UK’s first EV battery gigafactory to open in Northumberland

By Matt Allan
Monday, 14th December 2020, 12:35 pm
Updated Monday, 14th December 2020, 12:35 pm

The UK’s first gigafactory dedicated to the production of batteries for electric vehicles is to open in Northumberland within the next three years.

Britishvolt has confirmed it has selected a site near Blyth in England’s north-east for a £26 billion plant which when complete will build up to 300,000 lithium-ion batteries per year.

The factory will employ 3,000 people once fully operational and Britishvolt says it will help create a futher 5,000 jobs in the wider supply chain.

The firm says the move is “strageically important” to the UK’s ambition to be a world-leader in zero-emissions technology and to be carbon neutral by 2050. However, it is a blow to Wales, which had been the original planned site for the plant. The news follows Ineos Automotive’s decision to abandon plans to build its new Grenadier 4x4 at Bridgend.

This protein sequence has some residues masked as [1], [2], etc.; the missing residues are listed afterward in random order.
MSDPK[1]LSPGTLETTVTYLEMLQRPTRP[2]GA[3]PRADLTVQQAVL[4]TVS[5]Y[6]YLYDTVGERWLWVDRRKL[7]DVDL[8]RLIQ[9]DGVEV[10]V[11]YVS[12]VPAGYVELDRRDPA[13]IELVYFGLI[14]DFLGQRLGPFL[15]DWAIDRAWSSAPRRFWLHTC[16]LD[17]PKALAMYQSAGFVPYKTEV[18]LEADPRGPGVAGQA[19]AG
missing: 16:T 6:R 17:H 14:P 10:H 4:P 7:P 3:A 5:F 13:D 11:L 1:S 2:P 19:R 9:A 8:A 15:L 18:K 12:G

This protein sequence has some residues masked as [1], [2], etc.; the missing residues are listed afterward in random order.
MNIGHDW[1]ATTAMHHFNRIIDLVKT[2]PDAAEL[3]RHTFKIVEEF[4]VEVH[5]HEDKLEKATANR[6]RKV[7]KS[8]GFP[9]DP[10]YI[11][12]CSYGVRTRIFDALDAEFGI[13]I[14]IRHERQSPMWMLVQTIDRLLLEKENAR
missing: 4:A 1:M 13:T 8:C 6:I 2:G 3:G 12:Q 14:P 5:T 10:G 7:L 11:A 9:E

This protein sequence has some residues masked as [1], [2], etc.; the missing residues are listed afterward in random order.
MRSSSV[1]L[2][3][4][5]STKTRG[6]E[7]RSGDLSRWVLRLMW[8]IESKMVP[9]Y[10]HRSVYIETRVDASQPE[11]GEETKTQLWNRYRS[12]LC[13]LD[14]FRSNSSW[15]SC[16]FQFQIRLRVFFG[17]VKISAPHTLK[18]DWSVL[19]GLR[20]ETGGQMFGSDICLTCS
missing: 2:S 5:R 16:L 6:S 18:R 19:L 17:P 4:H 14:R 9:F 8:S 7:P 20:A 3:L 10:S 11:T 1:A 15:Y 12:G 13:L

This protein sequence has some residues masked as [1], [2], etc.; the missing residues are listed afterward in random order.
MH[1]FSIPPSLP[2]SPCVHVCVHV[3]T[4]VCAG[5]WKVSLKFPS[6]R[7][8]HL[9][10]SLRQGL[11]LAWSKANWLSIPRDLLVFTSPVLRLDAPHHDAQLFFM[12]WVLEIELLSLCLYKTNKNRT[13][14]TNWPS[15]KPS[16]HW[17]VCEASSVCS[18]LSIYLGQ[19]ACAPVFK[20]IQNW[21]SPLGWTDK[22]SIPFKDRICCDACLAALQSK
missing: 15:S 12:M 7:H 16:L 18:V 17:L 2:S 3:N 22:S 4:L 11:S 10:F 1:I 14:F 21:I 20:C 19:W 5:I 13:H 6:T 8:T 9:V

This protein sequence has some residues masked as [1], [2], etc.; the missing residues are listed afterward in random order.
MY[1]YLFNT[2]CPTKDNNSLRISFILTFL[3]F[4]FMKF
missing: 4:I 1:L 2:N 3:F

Britishvolt says that by 2027, the plant will produce up to 300,000 batteries a year (Photo: Shutterstock)

The factory will occupy the former Blyth Power Station site and will start producing the vital batteries for EVs by the end of 2023. It will use renewable energy, and has the potential to use hydro-electric power generated in Norway and transmitted 447 miles under the North Sea via the world’s longest inter-connector from the North Sea Link project.

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Britishvolt CEO, Orral Nadjari “We are delighted to have secured this site in Blyth. This is a tremendous moment both for Britishvolt and UK industry. Now we can really start the hard work and begin producing lithium-ion batteries for future electrified vehicles in just three years. It is crucial for the UK automotive industry and for the entire economy that we are able to power the future. The sooner we start, the better.

“Blyth meets all of our exacting requirements and could be tailor made. It is on the doorstep of major transport links, easily accessible renewable energy and the opportunity for a co-located supply chain.”

The gigafactory will be located around 20 miles from Nissan’s Sunderland plant, where the Japanese firm currently builds the Leaf EV.